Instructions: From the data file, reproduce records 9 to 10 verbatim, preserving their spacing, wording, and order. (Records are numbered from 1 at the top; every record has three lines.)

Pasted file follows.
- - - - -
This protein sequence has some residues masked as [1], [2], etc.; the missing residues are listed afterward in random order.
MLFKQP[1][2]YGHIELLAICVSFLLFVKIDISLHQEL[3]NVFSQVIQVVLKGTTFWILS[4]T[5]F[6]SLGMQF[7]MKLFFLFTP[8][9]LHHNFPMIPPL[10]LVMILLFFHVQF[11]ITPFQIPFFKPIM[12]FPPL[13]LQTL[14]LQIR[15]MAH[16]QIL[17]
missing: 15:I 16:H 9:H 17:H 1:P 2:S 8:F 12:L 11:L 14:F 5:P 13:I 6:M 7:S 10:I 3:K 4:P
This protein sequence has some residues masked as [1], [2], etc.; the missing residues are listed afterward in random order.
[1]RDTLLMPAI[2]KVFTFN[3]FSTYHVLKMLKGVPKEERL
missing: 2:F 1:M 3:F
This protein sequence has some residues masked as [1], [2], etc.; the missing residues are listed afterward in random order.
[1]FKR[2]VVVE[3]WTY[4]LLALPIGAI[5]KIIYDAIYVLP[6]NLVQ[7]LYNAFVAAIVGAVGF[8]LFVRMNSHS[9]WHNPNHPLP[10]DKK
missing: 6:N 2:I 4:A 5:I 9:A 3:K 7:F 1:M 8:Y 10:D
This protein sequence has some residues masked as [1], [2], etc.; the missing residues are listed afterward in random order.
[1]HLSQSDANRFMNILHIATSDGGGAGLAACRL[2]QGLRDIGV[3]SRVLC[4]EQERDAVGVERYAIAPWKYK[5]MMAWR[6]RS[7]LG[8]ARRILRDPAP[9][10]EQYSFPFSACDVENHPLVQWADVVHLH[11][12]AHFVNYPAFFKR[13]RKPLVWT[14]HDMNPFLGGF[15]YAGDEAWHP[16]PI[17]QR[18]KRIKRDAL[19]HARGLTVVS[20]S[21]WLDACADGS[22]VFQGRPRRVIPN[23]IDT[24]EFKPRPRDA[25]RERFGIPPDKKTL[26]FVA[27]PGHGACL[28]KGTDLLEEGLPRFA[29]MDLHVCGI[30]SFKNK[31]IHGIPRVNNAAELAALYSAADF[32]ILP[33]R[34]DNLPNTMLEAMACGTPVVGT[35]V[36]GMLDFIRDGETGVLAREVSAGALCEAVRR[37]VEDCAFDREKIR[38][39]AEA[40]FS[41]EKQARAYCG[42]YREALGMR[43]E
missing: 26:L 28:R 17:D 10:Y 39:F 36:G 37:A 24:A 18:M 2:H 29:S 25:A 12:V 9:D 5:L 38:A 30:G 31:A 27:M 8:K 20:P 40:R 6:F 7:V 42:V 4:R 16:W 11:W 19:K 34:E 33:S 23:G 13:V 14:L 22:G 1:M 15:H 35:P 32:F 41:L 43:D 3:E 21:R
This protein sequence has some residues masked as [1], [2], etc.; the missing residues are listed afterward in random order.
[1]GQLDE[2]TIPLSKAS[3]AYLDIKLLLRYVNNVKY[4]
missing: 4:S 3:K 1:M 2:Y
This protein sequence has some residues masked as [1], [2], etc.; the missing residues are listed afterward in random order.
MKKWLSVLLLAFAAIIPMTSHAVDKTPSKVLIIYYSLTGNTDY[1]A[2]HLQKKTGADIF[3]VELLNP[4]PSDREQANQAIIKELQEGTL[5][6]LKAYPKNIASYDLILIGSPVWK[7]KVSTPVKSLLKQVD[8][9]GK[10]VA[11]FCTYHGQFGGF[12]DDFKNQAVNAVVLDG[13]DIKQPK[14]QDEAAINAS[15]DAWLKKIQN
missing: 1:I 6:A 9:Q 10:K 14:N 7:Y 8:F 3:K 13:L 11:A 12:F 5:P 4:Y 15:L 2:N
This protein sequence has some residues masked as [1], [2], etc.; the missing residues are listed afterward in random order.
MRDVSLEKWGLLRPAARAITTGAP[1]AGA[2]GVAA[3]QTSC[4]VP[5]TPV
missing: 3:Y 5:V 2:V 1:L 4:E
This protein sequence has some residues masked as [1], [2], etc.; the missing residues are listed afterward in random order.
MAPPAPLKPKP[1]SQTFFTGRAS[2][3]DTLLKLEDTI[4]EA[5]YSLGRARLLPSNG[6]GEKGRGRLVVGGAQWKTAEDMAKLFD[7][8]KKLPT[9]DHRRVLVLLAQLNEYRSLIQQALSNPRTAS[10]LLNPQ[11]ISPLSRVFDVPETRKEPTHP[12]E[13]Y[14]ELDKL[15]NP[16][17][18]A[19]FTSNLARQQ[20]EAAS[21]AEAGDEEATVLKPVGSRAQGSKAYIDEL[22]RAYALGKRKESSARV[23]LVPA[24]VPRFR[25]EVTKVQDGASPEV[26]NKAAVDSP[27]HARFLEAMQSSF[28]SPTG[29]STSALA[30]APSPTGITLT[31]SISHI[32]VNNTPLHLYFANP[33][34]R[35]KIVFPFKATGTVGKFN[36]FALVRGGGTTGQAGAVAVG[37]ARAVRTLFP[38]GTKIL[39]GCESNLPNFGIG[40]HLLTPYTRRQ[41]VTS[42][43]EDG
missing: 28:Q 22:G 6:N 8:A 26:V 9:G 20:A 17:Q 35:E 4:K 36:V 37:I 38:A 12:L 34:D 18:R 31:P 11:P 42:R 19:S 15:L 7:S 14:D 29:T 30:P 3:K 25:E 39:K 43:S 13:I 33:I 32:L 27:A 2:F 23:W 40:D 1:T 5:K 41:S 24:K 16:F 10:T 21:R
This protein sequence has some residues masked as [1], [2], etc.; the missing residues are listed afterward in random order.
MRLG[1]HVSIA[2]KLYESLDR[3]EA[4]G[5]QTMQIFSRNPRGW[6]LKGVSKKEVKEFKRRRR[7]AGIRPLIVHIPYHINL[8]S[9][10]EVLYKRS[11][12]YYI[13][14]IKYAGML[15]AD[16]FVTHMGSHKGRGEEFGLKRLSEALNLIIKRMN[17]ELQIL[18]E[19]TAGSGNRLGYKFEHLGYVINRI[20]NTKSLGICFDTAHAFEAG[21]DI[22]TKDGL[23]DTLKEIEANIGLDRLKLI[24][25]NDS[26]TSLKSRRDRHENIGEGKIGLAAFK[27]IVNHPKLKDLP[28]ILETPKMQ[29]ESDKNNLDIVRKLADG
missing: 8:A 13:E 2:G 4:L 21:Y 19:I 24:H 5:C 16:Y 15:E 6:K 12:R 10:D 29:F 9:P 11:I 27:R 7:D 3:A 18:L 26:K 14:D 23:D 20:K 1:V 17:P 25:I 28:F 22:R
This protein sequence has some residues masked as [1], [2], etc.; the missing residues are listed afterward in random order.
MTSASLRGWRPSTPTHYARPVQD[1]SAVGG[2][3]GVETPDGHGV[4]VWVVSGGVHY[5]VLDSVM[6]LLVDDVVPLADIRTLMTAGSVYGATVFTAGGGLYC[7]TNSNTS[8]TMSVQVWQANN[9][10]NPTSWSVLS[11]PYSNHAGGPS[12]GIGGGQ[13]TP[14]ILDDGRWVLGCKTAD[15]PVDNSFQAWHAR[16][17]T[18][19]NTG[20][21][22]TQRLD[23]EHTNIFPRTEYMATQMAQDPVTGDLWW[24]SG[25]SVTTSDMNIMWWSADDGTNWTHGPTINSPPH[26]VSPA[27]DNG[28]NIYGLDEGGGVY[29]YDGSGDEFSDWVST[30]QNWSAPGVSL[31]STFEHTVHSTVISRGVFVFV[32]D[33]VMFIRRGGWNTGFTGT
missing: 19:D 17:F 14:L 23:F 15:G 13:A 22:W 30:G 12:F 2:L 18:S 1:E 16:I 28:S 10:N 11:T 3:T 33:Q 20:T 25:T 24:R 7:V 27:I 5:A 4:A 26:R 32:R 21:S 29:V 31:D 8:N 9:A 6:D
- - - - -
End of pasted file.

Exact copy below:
This protein sequence has some residues masked as [1], [2], etc.; the missing residues are listed afterward in random order.
MRLG[1]HVSIA[2]KLYESLDR[3]EA[4]G[5]QTMQIFSRNPRGW[6]LKGVSKKEVKEFKRRRR[7]AGIRPLIVHIPYHINL[8]S[9][10]EVLYKRS[11][12]YYI[13][14]IKYAGML[15]AD[16]FVTHMGSHKGRGEEFGLKRLSEALNLIIKRMN[17]ELQIL[18]E[19]TAGSGNRLGYKFEHLGYVINRI[20]NTKSLGICFDTAHAFEAG[21]DI[22]TKDGL[23]DTLKEIEANIGLDRLKLI[24][25]NDS[26]TSLKSRRDRHENIGEGKIGLAAFK[27]IVNHPKLKDLP[28]ILETPKMQ[29]ESDKNNLDIVRKLADG
missing: 8:A 13:E 2:G 4:L 21:Y 19:I 24:H 5:C 16:Y 15:E 6:K 12:R 10:D 29:F 9:P 11:I 27:R 7:D 3:A 18:L 26:K 14:D 23:D 20:K 1:V 17:P 25:I 28:F 22:R
This protein sequence has some residues masked as [1], [2], etc.; the missing residues are listed afterward in random order.
MTSASLRGWRPSTPTHYARPVQD[1]SAVGG[2][3]GVETPDGHGV[4]VWVVSGGVHY[5]VLDSVM[6]LLVDDVVPLADIRTLMTAGSVYGATVFTAGGGLYC[7]TNSNTS[8]TMSVQVWQANN[9][10]NPTSWSVLS[11]PYSNHAGGPS[12]GIGGGQ[13]TP[14]ILDDGRWVLGCKTAD[15]PVDNSFQAWHAR[16][17]T[18][19]NTG[20][21][22]TQRLD[23]EHTNIFPRTEYMATQMAQDPVTGDLWW[24]SG[25]SVTTSDMNIMWWSADDGTNWTHGPTINSPPH[26]VSPA[27]DNG[28]NIYGLDEGGGVY[29]YDGSGDEFSDWVST[30]QNWSAPGVSL[31]STFEHTVHSTVISRGVFVFV[32]D[33]VMFIRRGGWNTGFTGT
missing: 19:D 17:F 14:L 23:F 15:G 13:A 22:W 30:G 12:F 2:L 18:S 1:E 16:I 28:S 10:N 11:T 3:T 33:Q 20:T 25:T 24:R 7:V 27:I 5:A 4:A 26:R 32:R 21:S 29:V 31:D 8:N 9:A 6:D